Wednesday, November 11, 2009

Electric Wizard - Let Us Prey

Electric Wizard have always been a hazy band for me - and maybe they want it to be that way. I enjoy them and have no real idea why! Their fuzzy doom has a way of seeping into my lungs and sticking to my red blood cells thus entering every crevice of my flesh like a bizarre form of radiation. The only clear defining characteristic of the Electric Wizard sound that I have been able to collect is a garage-full-of-pot-smoke jam style and though that may appeal to some, I've never been a smoker or a real fan of "jamming." I don't like jam bands - not that Electric Wizard are a jam band - or their "free-for-all" idea of "whatevaaaa man just plaaaaayyyy."

This drugged out jamming style is apparent from the moment the album lights up. "A Chosen Few" opens the album with some background sound room voices gearing up before kicking into Electric Wizard's 70's inspired doom. The whole album contains this general laid back sentiment caked over with negativity and disdain and yet the tone of the album still remains deeply ritualistic and darkly occult. It is in my opinion the mysteries Oborn and his fellow sect of doom priests have unveiled on this album have had some thick black velvet cloaks draped over them. The album has an imbued sense of intense soul, moving with to the ebbing and flowing riffs. There remains a deeply personal meaning to every moment for each of the members involved.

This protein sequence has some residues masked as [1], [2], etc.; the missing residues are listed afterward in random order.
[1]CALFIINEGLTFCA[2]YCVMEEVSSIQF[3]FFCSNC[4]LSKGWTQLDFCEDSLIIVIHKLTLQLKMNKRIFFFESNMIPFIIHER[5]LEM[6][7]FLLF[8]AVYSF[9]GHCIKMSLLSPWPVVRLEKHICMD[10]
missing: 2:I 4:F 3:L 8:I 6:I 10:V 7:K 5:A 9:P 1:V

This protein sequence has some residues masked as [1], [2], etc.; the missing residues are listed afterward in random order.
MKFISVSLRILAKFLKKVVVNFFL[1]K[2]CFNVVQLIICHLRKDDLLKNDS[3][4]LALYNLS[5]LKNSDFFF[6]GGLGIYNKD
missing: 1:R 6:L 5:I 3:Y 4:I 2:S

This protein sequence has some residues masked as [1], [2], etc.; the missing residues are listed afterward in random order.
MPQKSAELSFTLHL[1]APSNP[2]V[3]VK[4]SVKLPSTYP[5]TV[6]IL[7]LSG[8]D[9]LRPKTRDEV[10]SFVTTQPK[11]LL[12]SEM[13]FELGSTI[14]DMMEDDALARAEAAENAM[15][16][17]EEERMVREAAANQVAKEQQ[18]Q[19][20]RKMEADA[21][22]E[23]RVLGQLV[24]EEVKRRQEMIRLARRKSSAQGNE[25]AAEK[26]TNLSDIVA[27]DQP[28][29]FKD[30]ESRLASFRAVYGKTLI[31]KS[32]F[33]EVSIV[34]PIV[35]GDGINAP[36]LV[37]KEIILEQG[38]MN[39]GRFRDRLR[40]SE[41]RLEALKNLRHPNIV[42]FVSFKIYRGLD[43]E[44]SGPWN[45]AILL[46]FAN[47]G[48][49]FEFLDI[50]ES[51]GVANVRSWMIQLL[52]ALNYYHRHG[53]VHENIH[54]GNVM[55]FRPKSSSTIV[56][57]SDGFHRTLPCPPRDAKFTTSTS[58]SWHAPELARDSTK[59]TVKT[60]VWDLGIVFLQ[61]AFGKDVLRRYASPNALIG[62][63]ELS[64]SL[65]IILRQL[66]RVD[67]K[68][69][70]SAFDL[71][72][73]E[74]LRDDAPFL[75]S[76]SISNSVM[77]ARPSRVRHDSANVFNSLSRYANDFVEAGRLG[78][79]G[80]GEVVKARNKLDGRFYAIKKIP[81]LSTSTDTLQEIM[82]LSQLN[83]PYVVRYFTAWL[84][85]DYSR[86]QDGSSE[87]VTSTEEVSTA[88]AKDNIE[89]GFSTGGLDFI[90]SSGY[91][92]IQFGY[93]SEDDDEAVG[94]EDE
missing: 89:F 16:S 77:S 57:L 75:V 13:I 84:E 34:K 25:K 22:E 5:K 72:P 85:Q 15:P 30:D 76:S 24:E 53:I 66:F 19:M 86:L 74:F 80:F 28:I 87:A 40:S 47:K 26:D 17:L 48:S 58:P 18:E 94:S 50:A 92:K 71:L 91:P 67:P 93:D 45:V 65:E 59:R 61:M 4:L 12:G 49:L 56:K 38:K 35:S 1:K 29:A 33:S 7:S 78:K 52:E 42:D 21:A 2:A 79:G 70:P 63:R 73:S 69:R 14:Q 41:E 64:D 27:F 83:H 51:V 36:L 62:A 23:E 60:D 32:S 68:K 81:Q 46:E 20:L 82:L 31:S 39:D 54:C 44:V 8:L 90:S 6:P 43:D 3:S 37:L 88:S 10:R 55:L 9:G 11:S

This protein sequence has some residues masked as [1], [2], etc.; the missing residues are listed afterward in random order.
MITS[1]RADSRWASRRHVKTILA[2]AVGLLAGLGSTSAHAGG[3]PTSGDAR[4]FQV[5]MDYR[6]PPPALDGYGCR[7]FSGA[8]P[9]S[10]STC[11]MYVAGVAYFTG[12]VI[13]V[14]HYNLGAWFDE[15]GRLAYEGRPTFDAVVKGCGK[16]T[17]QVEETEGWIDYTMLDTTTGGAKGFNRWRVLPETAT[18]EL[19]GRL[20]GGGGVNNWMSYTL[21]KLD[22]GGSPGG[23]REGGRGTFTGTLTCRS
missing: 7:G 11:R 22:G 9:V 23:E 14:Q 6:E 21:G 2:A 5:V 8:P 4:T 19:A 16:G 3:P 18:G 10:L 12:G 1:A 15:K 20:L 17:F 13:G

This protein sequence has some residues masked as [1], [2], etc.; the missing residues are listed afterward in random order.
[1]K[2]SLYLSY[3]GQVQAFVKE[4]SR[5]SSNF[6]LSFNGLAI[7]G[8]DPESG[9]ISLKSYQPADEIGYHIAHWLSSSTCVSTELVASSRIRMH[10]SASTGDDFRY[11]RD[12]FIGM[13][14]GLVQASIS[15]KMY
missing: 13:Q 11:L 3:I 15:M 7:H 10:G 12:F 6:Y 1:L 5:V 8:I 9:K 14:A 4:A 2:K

Electric Wizard have never been afraid to get dirty in their career and a natural approach to "Let Us Prey" is felt with the untouched feedback, crisp burning smell of bass speakers at their brink of explosion and the dynamic drums. Vocally Oborn is all over the basement like a snarling angry dog barking, gnawing, groaning in frustration and generally chasing the slow sweeping melodies in songs like "Master Of Alchemy" and "The Outsider" like a giant steak tied to tail of a cat stapled to the pants of the mailman tied up being dragged behind a bus.

My only gripe with this album would be what I feel to be a stagnation in ideas. Though the songs all sound different, some different textures included in the heavier tracks would have displayed a bit more depth and broken up what could be described as a muddying effect. All the songs have the same styled solos, same styled riffs, same slow-mid tempos, same phasing guitar effects... how about a fast song? How about a sound with some clear up-front vocals? I know Electric Wizard have their own sound and style and they do it well - many moments of "Let Us Prey" are incredibly complex in the instrumental layering - but some variation somewhere would be awesome. They are capable of doing this. They did it on Dopethrone and they also did it on Witchcult Today, their newest album but somewhere in between, they lost a bit of the spark it seems.

*WPSC tag on the front cover from the radio station I work at. This disc was found in their used bin. I had a pristine copy a while which I traded a while back.

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